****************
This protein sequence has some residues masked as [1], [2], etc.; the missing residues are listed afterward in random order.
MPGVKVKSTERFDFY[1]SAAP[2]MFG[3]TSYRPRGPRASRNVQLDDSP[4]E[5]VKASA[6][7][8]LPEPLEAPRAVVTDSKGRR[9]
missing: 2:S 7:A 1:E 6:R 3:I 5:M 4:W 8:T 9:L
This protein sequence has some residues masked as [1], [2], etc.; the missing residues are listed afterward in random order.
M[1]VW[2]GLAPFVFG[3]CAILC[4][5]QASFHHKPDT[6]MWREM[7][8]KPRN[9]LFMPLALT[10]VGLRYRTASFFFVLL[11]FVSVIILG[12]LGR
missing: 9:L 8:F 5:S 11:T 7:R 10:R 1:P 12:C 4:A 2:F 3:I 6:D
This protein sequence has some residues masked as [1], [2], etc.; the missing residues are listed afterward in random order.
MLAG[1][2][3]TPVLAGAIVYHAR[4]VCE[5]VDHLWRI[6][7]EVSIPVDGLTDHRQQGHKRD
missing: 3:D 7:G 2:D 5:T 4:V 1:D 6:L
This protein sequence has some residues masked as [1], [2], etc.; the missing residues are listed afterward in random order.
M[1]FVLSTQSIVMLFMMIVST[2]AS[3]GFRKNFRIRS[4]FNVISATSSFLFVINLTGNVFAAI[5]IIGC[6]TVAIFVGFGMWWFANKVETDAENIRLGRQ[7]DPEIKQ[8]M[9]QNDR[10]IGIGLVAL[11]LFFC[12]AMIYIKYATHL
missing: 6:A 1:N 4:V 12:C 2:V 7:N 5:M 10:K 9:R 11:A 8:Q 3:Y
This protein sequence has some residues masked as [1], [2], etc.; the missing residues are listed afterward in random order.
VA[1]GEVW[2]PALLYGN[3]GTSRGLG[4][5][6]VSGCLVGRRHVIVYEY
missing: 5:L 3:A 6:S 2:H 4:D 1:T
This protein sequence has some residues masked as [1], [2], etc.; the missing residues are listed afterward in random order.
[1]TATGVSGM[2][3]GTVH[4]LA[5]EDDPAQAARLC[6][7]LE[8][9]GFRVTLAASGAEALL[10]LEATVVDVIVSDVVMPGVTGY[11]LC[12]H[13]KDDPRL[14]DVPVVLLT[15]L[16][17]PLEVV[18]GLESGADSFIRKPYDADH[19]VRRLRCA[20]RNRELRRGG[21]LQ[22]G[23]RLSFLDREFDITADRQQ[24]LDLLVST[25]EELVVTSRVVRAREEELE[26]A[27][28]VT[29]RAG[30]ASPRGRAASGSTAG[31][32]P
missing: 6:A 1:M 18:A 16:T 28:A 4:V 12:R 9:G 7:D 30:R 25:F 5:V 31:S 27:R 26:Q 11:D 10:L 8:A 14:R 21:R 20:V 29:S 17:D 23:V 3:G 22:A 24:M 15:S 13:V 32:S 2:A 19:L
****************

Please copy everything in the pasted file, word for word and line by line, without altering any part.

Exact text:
This protein sequence has some residues masked as [1], [2], etc.; the missing residues are listed afterward in random order.
MPGVKVKSTERFDFY[1]SAAP[2]MFG[3]TSYRPRGPRASRNVQLDDSP[4]E[5]VKASA[6][7][8]LPEPLEAPRAVVTDSKGRR[9]
missing: 2:S 7:A 1:E 6:R 3:I 5:M 4:W 8:T 9:L
This protein sequence has some residues masked as [1], [2], etc.; the missing residues are listed afterward in random order.
M[1]VW[2]GLAPFVFG[3]CAILC[4][5]QASFHHKPDT[6]MWREM[7][8]KPRN[9]LFMPLALT[10]VGLRYRTASFFFVLL[11]FVSVIILG[12]LGR
missing: 9:L 8:F 5:S 11:T 7:R 10:R 1:P 12:C 4:A 2:F 3:I 6:D
This protein sequence has some residues masked as [1], [2], etc.; the missing residues are listed afterward in random order.
MLAG[1][2][3]TPVLAGAIVYHAR[4]VCE[5]VDHLWRI[6][7]EVSIPVDGLTDHRQQGHKRD
missing: 3:D 7:G 2:D 5:T 4:V 1:D 6:L
This protein sequence has some residues masked as [1], [2], etc.; the missing residues are listed afterward in random order.
M[1]FVLSTQSIVMLFMMIVST[2]AS[3]GFRKNFRIRS[4]FNVISATSSFLFVINLTGNVFAAI[5]IIGC[6]TVAIFVGFGMWWFANKVETDAENIRLGRQ[7]DPEIKQ[8]M[9]QNDR[10]IGIGLVAL[11]LFFC[12]AMIYIKYATHL
missing: 6:A 1:N 4:V 12:C 2:V 7:N 5:M 10:K 9:R 11:A 8:Q 3:Y
This protein sequence has some residues masked as [1], [2], etc.; the missing residues are listed afterward in random order.
VA[1]GEVW[2]PALLYGN[3]GTSRGLG[4][5][6]VSGCLVGRRHVIVYEY
missing: 5:L 3:A 6:S 2:H 4:D 1:T
This protein sequence has some residues masked as [1], [2], etc.; the missing residues are listed afterward in random order.
[1]TATGVSGM[2][3]GTVH[4]LA[5]EDDPAQAARLC[6][7]LE[8][9]GFRVTLAASGAEALL[10]LEATVVDVIVSDVVMPGVTGY[11]LC[12]H[13]KDDPRL[14]DVPVVLLT[15]L[16][17]PLEVV[18]GLESGADSFIRKPYDADH[19]VRRLRCA[20]RNRELRRGG[21]LQ[22]G[23]RLSFLDREFDITADRQQ[24]LDLLVST[25]EELVVTSRVVRAREEELE[26]A[27][28]VT[29]RAG[30]ASPRGRAASGSTAG[31][32]P
missing: 6:A 1:M 18:A 16:T 28:A 4:V 12:R 9:G 7:D 30:R 25:F 5:V 31:S 27:R 26:Q 11:D 10:L 8:A 14:R 21:R 20:V 29:S 17:D 23:V 3:G 22:A 24:M 15:S 13:V 32:S 2:A 19:L